The Role of The Transient Outward Current In Genetically Elusive Sudden Death

Project: Research project

Project Details

Description

DESCRIPTION (provided by applicant): Each year sudden cardiac death (SCD) claims an estimated 300,000 in the United States alone. An estimated 5-10% of these deaths occur in seemingly healthy individuals with otherwise structurally normal hearts following post-mortem investigation. Cardiac channelopathies such as Long-QT Syndrome (LQTS) and Brugada Syndrome (BrS) which arise from heritable defects in cardiac ion channel function represent the most common identifiable causes underlying autopsy negative sudden death, including 35% of Sudden Unexplained Death Syndrome (SUDS) and 10% of Sudden Infant Death Syndrome (SIDS) cases. While considerable effort has been devoted to understanding the pathogenesis of channelopathic sudden death, nearly 25% of LQTS, 70% of BrS, and a large proportion of autopsy negative sudden unexplained deaths still remain genetically elusive. While perturbations within the voltage-gated transient outward (Ito) current macromolecular complex have long been hypothesized to contribute to the pathogenesis of LQTS and BrS, there exists a relative paucity of molecular and functional evidence directly implicating genetic variation within primary Ito molecular determinants to disease. We hypothesize that mutations in the KCND3-encoded Kv4.3 1- subunit, KCNIP2-encoded KChIP2 2-subunit, or regulators of Ito channel expression such as microRNA-1-2 might lead to arrhythmic causes of sudden death. In support of this hypothesis we previously identified five potentially disease-associated non-synonymous mutations within KCND3 and KCNIP2 as well as a possible disease-associated nucleotide substitution within the stem of microRNA-1-2 in clinically robust, genotype negative LQTS (n=94) and BrS (n=91) cohorts. We will begin by assessing the full spectrum and prevalence of genetic variation within KCND3 and KCNIP2 in health and genetically elusive SCD by expanding our PCR/DHPLC-based mutational analysis to include 283 SIDS cases, 101 SUDS cases, and 780 ostensibly healthy controls. Next, to demonstrate that loss-of-function LQTS-associated mutations result in reduced Ito current and gain-of-function BrS-associated mutations result in increased Ito current, leading to prolonged or accelerated repolarization respectively we will functionally characterize all discovered mutations using the whole cell patch clamp technique. Finally, we will assess the functional impact of a disease-associated nucleotide substitution within microRNA-1-2 on Ito channel expression in the heart using quantitative RT-PCR and western blotting. PUBLIC HEALTH RELEVANCE: The primary research focus of the Mayo Clinic Windland Smith Rice Sudden Cardiac Genomics Laboratory is the pathogenetics of youthful sudden cardiac death (SCD), with particular attention to primary channelopathies such as catecholaminergic polymorphic ventricular tachycardia (CPVT), Long-QT Syndrome (LQTS), and Brugada Syndrome (BrS). Unraveling the basis of genotype-negative sudden cardiac death promises to enhance clinical practice by expanding the diagnostic and therapeutic options needed to identify, risk stratify, and effectively treat individuals and families afflicted by these potentially lethal, yet highly treatable conditions. Further, it offers the possibility of unveiling novel biology through the exploration of still enigmatic pathology.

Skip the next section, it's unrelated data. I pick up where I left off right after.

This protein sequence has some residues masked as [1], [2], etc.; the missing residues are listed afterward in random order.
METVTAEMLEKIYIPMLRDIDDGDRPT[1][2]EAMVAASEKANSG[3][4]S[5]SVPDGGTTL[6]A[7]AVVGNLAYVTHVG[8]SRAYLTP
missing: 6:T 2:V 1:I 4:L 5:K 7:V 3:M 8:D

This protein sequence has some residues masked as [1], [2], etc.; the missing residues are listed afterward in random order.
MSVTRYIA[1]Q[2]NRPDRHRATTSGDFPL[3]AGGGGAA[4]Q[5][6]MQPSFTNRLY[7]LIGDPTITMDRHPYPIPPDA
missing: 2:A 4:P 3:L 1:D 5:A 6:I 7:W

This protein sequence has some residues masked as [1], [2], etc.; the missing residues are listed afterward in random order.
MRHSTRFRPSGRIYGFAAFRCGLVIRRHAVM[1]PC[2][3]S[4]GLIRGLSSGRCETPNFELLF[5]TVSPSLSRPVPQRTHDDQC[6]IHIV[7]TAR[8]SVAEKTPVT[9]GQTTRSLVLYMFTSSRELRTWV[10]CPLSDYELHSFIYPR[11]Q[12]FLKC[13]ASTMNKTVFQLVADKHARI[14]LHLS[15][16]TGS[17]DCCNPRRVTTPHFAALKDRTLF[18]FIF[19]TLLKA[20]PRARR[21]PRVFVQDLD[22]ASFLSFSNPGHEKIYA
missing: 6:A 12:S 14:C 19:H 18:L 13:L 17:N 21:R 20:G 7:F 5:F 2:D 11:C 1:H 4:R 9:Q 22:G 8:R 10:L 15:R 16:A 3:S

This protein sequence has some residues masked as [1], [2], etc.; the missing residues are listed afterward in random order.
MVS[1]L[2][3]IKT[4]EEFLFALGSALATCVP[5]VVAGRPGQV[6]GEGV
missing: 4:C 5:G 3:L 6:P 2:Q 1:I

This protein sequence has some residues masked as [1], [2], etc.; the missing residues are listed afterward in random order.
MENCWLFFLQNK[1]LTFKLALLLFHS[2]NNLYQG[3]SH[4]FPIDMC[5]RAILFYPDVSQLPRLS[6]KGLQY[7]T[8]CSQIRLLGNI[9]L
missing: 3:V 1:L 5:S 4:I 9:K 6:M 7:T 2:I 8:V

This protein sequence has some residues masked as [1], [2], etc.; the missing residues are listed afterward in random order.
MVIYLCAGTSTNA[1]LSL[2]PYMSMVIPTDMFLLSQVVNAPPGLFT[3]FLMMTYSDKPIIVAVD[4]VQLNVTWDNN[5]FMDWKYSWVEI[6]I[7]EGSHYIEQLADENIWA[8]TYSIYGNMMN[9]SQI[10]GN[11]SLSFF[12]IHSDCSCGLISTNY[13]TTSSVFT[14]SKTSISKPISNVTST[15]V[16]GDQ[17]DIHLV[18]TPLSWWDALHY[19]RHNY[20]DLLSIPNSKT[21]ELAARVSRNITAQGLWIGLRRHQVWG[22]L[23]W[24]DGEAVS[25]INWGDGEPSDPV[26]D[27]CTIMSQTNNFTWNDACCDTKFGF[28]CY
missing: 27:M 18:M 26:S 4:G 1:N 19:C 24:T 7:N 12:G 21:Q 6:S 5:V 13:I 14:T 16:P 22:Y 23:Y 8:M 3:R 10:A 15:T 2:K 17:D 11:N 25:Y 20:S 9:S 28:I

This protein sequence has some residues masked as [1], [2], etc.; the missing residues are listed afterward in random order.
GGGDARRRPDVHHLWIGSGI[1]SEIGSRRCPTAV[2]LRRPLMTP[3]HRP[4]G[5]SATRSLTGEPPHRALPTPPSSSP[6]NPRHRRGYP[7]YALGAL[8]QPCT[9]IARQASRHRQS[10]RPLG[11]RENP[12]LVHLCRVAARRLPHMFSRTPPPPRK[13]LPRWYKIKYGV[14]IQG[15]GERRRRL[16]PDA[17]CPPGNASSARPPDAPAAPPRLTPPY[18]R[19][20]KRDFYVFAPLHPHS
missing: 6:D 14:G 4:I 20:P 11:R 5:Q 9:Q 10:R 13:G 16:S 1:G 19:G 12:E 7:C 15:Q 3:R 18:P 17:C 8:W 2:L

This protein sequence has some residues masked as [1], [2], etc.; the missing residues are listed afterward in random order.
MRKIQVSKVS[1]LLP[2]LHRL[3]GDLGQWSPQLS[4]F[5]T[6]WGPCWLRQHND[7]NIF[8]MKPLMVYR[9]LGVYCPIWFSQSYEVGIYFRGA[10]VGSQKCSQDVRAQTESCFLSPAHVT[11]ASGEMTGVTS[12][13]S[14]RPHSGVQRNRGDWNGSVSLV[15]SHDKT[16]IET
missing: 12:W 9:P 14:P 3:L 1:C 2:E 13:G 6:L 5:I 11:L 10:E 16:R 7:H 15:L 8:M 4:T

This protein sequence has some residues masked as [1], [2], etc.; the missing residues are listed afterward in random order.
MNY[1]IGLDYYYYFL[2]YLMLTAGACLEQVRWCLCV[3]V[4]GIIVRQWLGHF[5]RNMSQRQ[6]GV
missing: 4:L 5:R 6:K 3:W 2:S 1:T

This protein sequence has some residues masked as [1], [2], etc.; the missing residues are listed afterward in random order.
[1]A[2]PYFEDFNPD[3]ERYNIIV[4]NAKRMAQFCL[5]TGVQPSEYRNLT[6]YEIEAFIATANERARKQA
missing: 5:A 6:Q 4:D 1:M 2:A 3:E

StatusFinished
Effective start/end date3/1/115/16/14

Funding

  • National Heart, Lung, and Blood Institute: $47,232.00
  • National Heart, Lung, and Blood Institute: $13,242.00
  • National Heart, Lung, and Blood Institute: $36,540.00
  • National Heart, Lung, and Blood Institute: $36,972.00

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